What happened 

Shares of Carnival (CCL -5.56%), Royal Caribbean Cruises (RCL -0.72%), and Norwegian Cruise Line Holdings (NCLH -4.24%) all fell double digits on Monday as the U.S. government extended a no-sail order that will keep cruise ships out of commission for the foreseeable future

Carnival's shares dropped as much as 11.8% and are down 8.5% at 11:50 a.m., Royal Caribbean dropped up to 15.3% and is now down 13.9%, and Norwegian Cruise Line plunged 16.2% and is now off 13.6%. 

Cruise ship on open water at sunset.

Image source: Getty Images.

So what

The U.S. Center for Disease Control and Prevention (CDC) issued an order that ceases the operations of cruise ships in waters that the U.S. has jurisdiction over until some pretty hefty conditions are met. The order not to sail will continue until one of three conditions are met, as outlined in this excerpt: 

This Order shall continue in operation until the earliest of three situations. First, the expiration of the Secretary of Health and Human Services' declaration that COVID-19 constitutes a public health emergency. Second, the CDC Director rescinds or modifies the order based on specific public health or other considerations. Or third, 100 days from the date of publication in the Federal Register.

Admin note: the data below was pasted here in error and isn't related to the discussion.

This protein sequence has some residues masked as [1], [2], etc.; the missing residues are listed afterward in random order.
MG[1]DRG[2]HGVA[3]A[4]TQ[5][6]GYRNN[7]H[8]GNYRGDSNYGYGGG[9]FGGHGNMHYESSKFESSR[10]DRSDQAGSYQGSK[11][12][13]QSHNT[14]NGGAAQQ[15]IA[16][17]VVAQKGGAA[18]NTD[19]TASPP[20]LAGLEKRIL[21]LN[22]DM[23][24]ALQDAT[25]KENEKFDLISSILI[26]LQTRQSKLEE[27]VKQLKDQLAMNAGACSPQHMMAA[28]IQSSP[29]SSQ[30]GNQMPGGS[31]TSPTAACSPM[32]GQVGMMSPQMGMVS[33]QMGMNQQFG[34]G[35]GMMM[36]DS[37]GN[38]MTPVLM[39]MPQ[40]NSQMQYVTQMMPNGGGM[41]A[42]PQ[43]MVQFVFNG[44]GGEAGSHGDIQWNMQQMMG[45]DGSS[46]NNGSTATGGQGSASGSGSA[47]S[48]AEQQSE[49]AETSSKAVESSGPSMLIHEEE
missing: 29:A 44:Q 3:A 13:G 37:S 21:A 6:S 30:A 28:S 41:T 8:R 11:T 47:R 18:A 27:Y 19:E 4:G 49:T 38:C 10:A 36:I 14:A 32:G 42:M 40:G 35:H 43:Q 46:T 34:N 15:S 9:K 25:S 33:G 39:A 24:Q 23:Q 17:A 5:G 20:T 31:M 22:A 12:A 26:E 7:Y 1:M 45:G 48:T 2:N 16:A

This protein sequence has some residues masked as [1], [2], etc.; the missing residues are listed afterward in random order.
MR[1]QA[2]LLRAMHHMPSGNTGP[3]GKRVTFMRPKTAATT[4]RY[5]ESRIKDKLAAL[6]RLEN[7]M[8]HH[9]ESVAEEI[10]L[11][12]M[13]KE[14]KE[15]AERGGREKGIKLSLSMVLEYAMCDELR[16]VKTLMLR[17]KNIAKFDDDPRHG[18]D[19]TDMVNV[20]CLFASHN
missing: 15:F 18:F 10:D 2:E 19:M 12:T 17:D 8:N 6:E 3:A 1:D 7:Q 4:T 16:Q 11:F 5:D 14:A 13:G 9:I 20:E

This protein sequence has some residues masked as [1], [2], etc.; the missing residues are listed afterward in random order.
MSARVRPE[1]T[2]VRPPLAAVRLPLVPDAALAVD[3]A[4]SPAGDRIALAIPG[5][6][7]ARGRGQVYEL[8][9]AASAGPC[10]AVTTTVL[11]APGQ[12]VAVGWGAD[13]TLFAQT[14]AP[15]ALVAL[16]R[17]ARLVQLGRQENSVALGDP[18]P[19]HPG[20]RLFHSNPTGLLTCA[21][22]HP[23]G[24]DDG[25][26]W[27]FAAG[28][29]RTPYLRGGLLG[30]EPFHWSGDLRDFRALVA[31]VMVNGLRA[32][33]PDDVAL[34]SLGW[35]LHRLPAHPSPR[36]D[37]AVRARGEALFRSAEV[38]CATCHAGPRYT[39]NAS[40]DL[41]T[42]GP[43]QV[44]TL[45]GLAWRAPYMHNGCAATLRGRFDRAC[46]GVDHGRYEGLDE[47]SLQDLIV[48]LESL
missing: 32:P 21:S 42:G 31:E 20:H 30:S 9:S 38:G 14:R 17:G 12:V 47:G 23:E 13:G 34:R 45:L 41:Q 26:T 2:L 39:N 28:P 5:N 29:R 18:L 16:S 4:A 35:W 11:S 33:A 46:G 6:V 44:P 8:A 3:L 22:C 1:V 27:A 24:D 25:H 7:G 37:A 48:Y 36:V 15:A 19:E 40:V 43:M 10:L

Given the spread of COVID-19 and the long duration of cases in countries affected earlier than the U.S., it doesn't seem likely the public health emergency will end soon. So it might be 100 days before cruise ships can board passengers. But even that seems like a moving target given the quickly changing landscape. 

I think investors are coming to grips with the fact that it's going to be many months before cruise liners get back to operation. And even when they do, it's not clear that demand will return simultaneously, given the CDC's recommendation not to go on cruises. 

Now what

It's a long road ahead for cruise line companies, and all they can do is shore up their balance sheets and try to ride out the COVID-19 storm. Carnival has been most aggressive, raising $6.6 billion through debt and equity issuance. Royal Caribbean added a $2.2 billion term loan facility that'll bolster its cash position. Norwegian Cruise Line hasn't acted yet, but don't be surprised to see some new financing soon. 

The first challenge these companies will have is getting through the COVID-19 shutdown, which may cost each billions of dollars. Then ramping up their businesses to any level of positive cash flow may take a while. The global economy is likely already in a recession, and over the next year, we may see consumer discretionary and travel spending drop as a result. Vacations like cruises may not be attractive even a year or two from now when this no-sail order has been lifted. And investors are coming to grips with the fact that revenue isn't going to start coming back in anytime soon.